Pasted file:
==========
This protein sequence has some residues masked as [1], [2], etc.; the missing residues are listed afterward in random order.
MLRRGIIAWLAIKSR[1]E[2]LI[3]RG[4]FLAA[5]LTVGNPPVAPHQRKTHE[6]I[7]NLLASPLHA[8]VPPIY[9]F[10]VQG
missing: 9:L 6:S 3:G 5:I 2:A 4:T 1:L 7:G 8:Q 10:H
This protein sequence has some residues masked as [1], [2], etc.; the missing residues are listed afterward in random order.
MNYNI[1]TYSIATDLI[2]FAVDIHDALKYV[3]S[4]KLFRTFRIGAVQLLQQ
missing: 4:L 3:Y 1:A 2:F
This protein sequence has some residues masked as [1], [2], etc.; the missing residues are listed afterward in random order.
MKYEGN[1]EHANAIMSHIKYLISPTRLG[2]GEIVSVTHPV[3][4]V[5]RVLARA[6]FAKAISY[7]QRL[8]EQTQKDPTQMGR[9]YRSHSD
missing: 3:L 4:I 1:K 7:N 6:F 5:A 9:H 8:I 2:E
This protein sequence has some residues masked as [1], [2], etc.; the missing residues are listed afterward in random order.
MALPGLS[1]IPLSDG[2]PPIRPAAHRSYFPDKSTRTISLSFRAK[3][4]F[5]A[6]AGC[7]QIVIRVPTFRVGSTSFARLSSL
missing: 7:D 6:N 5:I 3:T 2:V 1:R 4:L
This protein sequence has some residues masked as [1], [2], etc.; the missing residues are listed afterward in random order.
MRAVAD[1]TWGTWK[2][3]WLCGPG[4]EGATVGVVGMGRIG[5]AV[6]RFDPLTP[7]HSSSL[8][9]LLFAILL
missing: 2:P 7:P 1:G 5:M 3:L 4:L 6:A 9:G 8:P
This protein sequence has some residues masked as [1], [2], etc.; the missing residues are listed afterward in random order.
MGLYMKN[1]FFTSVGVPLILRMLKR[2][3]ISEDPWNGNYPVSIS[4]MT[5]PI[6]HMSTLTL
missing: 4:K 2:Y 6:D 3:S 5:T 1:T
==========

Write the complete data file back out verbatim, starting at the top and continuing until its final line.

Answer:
This protein sequence has some residues masked as [1], [2], etc.; the missing residues are listed afterward in random order.
MLRRGIIAWLAIKSR[1]E[2]LI[3]RG[4]FLAA[5]LTVGNPPVAPHQRKTHE[6]I[7]NLLASPLHA[8]VPPIY[9]F[10]VQG
missing: 9:L 6:S 3:G 5:I 2:A 4:T 1:L 7:G 8:Q 10:H
This protein sequence has some residues masked as [1], [2], etc.; the missing residues are listed afterward in random order.
MNYNI[1]TYSIATDLI[2]FAVDIHDALKYV[3]S[4]KLFRTFRIGAVQLLQQ
missing: 4:L 3:Y 1:A 2:F
This protein sequence has some residues masked as [1], [2], etc.; the missing residues are listed afterward in random order.
MKYEGN[1]EHANAIMSHIKYLISPTRLG[2]GEIVSVTHPV[3][4]V[5]RVLARA[6]FAKAISY[7]QRL[8]EQTQKDPTQMGR[9]YRSHSD
missing: 3:L 4:I 1:K 7:N 6:F 5:A 9:H 8:I 2:E
This protein sequence has some residues masked as [1], [2], etc.; the missing residues are listed afterward in random order.
MALPGLS[1]IPLSDG[2]PPIRPAAHRSYFPDKSTRTISLSFRAK[3][4]F[5]A[6]AGC[7]QIVIRVPTFRVGSTSFARLSSL
missing: 7:D 6:N 5:I 3:T 2:V 1:R 4:L
This protein sequence has some residues masked as [1], [2], etc.; the missing residues are listed afterward in random order.
MRAVAD[1]TWGTWK[2][3]WLCGPG[4]EGATVGVVGMGRIG[5]AV[6]RFDPLTP[7]HSSSL[8][9]LLFAILL
missing: 2:P 7:P 1:G 5:M 3:L 4:L 6:A 9:G 8:P
This protein sequence has some residues masked as [1], [2], etc.; the missing residues are listed afterward in random order.
MGLYMKN[1]FFTSVGVPLILRMLKR[2][3]ISEDPWNGNYPVSIS[4]MT[5]PI[6]HMSTLTL
missing: 4:K 2:Y 6:D 3:S 5:T 1:T